Auto suppliers said to be top investment

September 30, 1992|By Andrew Leckey | Andrew Leckey,Tribune Media Services

The U.S. auto industry is in low gear as 1993 models are being rolled out, but at least it's moving again. With a modest 13 million vehicles likely to be sold this calendar year, improvement to 14 million is predicted by many analysts for 1993.

That's far short of the 15.5 million that historically would constitute a good year. But, with the industry in an outright depression the past two years, it'll take what it can get.

"Buy American" is being taken more seriously by car buyers, especially since domestic cars carry an average price tag that's $3,000 lower than foreign competitors.

Market share of Asian carmakers has declined in the past year to one out of four cars sold in this country. Many experts believe that will continue to decline, a result of economic and political pressures.

U.S. carmakers are leaner and more quality-conscious than ever before, and the introduction of some exciting new models -- especially from Chrysler Corp. -- seems to bode well.

Wall Street has become a believer. Despite some price pullback on sales worries, carmaker stocks are still up 36 percent this year and auto supplier stocks up 21 percent.

"People selling automotive stocks due to economic fears are wrong, for sales will pick up," predicts Ronald Glantz, analyst with Dean Witter Reynolds.

"U.S. carmakers are bringing products to market quicker, workers are better trained and capital spending will be coming down," Glantz said.

By the end of 1994, balance sheets of the Big Three carmakers will be at prerecession levels, Glantz expects. They'll get better each year thereafter.

But don't count out the Japanese yet.

"The Japanese are still incredibly good and are figuring out methods to reduce costs to keep them a potent force," says Joseph Phillippi, analyst with Shearson Lehman Brothers.

"Remember, the tables can turn almost overnight, as evidenced by the fact Honda a year and a half ago was considered infallible and now it's criticized by everyone."

According to James Alexandre, analyst with Donaldson, Lufkin & Jenrette, the supplier group is the best and safest way to play the industry. Many companies could double or triple profitability the next two years.

"U.S. carmakers are dealing with fewer suppliers, so the best companies will gain market share," Alexandre explains. "In addition, the Japanese will be sourcing more parts needs to U.S. firms."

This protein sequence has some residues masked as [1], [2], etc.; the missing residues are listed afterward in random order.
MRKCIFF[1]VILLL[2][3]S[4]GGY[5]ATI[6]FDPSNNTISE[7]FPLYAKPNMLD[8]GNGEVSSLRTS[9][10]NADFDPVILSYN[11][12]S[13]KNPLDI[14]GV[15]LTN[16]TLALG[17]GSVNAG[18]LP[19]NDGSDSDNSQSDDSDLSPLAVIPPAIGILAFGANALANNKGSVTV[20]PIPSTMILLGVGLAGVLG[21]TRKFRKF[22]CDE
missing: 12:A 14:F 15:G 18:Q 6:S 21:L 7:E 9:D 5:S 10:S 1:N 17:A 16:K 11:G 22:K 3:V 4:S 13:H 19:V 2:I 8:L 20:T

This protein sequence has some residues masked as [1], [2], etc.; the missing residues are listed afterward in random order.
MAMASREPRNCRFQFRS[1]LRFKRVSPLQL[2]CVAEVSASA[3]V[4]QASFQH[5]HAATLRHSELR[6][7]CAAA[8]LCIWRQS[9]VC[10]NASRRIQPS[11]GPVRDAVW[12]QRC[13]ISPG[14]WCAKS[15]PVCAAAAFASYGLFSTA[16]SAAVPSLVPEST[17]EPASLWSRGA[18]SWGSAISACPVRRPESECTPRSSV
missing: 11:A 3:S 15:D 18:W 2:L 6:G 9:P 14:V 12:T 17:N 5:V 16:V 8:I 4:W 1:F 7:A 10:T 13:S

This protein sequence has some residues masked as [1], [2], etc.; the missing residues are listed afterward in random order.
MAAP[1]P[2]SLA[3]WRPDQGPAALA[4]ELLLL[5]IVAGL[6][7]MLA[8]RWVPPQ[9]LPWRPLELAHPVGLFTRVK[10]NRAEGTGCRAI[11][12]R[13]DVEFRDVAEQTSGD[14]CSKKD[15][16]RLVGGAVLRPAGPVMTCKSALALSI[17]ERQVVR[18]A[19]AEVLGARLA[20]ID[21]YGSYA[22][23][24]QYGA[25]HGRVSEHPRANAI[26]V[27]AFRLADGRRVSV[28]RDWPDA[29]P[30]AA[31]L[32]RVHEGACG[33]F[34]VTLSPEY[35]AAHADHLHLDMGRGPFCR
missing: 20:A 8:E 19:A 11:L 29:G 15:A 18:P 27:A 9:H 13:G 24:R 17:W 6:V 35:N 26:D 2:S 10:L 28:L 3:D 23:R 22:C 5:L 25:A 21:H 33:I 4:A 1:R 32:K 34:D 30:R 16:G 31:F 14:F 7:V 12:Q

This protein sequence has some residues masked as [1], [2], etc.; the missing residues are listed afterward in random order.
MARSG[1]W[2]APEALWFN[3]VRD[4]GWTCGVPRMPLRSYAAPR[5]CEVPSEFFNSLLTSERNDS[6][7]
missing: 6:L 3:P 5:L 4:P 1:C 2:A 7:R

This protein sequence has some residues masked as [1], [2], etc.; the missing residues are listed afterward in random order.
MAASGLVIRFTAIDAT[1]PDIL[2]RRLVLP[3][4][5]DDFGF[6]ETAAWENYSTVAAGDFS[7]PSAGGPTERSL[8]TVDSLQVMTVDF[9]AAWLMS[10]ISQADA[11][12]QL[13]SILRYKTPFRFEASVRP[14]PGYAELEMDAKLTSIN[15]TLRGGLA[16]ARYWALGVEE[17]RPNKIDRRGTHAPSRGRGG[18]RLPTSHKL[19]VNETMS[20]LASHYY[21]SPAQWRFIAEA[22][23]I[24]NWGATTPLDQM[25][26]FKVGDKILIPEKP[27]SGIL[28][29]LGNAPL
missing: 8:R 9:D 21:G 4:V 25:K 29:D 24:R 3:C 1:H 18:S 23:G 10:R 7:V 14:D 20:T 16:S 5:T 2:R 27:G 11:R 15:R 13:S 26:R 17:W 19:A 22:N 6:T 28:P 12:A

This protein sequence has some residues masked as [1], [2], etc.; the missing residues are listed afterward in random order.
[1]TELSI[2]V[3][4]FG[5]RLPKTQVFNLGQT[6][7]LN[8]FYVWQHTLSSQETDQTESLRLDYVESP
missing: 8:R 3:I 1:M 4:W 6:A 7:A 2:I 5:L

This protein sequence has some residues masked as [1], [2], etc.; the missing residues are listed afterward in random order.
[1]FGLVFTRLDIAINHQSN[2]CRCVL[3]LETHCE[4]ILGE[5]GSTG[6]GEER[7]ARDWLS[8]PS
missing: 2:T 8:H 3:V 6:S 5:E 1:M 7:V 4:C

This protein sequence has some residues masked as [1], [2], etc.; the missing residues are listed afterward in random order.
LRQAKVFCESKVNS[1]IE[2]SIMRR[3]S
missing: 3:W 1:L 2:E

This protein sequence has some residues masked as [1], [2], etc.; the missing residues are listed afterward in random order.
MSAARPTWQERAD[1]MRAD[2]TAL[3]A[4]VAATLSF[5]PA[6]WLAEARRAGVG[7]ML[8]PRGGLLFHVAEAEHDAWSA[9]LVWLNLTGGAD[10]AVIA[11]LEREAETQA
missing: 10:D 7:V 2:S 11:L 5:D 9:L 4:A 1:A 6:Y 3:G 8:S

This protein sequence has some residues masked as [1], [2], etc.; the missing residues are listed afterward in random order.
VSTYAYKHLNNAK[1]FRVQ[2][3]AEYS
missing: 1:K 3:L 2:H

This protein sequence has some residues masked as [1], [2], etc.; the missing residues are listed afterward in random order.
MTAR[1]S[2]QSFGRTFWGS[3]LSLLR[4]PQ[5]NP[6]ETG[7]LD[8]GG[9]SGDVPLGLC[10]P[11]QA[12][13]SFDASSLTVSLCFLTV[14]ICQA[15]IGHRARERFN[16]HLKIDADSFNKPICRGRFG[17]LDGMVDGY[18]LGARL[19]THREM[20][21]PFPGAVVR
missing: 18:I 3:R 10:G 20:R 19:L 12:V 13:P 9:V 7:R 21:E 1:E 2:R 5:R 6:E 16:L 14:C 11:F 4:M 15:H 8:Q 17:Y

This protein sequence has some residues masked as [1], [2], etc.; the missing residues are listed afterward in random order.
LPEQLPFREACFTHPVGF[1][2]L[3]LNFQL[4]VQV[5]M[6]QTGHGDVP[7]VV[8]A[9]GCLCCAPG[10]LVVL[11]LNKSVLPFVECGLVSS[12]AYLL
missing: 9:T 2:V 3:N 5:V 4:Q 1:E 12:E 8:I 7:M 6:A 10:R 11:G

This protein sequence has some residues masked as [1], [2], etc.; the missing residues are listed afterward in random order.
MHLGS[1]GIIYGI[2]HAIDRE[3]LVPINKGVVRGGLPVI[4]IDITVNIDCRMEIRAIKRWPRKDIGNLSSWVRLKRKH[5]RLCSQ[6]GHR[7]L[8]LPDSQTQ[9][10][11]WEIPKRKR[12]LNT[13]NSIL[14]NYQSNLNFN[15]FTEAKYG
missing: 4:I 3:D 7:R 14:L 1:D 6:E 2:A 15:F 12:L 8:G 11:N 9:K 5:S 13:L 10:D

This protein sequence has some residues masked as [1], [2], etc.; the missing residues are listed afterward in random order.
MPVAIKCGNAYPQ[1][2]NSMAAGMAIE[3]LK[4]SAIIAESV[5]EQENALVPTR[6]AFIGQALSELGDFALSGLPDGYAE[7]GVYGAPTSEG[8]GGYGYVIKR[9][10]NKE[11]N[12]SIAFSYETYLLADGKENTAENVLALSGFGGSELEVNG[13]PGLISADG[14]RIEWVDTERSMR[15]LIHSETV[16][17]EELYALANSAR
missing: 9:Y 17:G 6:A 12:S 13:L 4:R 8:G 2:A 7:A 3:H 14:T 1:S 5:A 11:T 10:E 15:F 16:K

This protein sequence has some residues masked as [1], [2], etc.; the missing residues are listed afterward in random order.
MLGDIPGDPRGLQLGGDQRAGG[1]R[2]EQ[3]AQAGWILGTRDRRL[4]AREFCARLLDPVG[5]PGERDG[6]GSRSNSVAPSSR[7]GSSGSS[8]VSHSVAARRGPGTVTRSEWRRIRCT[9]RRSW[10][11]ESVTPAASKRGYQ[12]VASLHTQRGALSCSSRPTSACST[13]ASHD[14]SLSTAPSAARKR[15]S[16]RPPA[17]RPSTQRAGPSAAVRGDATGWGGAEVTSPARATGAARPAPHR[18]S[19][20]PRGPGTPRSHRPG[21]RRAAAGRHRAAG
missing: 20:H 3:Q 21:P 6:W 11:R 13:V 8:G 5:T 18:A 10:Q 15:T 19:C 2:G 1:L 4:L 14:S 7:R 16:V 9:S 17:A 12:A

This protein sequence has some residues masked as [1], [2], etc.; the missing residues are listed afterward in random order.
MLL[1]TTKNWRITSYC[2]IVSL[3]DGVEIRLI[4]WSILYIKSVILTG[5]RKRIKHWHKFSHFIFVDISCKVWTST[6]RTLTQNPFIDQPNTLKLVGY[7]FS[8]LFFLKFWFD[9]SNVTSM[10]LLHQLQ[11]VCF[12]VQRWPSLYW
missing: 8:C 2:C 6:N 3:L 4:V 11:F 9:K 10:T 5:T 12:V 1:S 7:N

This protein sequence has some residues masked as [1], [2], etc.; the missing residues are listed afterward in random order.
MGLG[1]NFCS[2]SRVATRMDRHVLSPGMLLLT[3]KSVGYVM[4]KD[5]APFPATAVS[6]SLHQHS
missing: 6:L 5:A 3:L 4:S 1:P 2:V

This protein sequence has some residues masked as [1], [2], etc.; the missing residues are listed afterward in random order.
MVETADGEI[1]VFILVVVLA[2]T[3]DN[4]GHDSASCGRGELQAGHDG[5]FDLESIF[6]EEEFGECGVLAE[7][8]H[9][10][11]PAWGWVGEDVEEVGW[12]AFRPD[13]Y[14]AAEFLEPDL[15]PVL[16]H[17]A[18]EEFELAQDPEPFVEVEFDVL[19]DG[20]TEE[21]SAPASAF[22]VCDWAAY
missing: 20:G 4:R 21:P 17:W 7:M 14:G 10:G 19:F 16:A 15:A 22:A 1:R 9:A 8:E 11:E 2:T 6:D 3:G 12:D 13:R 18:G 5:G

Chrysler shares are recommended for purchase by Glantz and Phillippi, while Alexandre gives them his neutral rating because of their 75 percent price run-up this year. Chrysler's Jeep Grand Cherokee is already a big sales winner. Prospects look good for long-awaited "LH" models due later this fall, namely the Dodge Intrepid, Eagle Vision and Chrysler Concord.

"I plan to buy an LH myself, since it's positioned in price against Ford Taurus, but has interior room and features of cars $7,000 more expensive," says Glantz, noting Chrysler has a long list of other new models to debut the next several years.

Ford Motor Co., a strong pick of Alexandre and Glantz, is ranked above-average by Phillippi.

"Ford is the strongest car company, with excellent management and five of the country's 10 best-selling vehicles," says Alexandre. "A British economic recovery would certainly help its European sales."

General Motors Corp. stock is suggested by Glantz for longer-term investors. Phillippi believes it will do better than the overall market, but Alexandre would be interested only if shares dropped in price.

"There are still too many power centers in GM management and the company remains a bit off-track," says Alexandre.

A $3 dividend by 1994 for both GM and Ford is predicted by Glantz.

Among suppliers, Alexandre recommends Federal-Mogul in the bearings and seals aftermarket; Intermet Corp., a foundry that's a big supplier to Ford; Masco Industries in engine and drive-train components; and Superior Industries International in stylized aluminum wheels.

He also likes Standard Products in rubber and plastic trim components; Simpson Industries in machined metal parts; and Magna International in interior and exterior trim and body components.

A supplier suggested by Phillippi is Automotive Industries Holding Inc., a plastic interior trim maker for a number of carmakers.

The company is acquisition-minded and might buy other suppliers.

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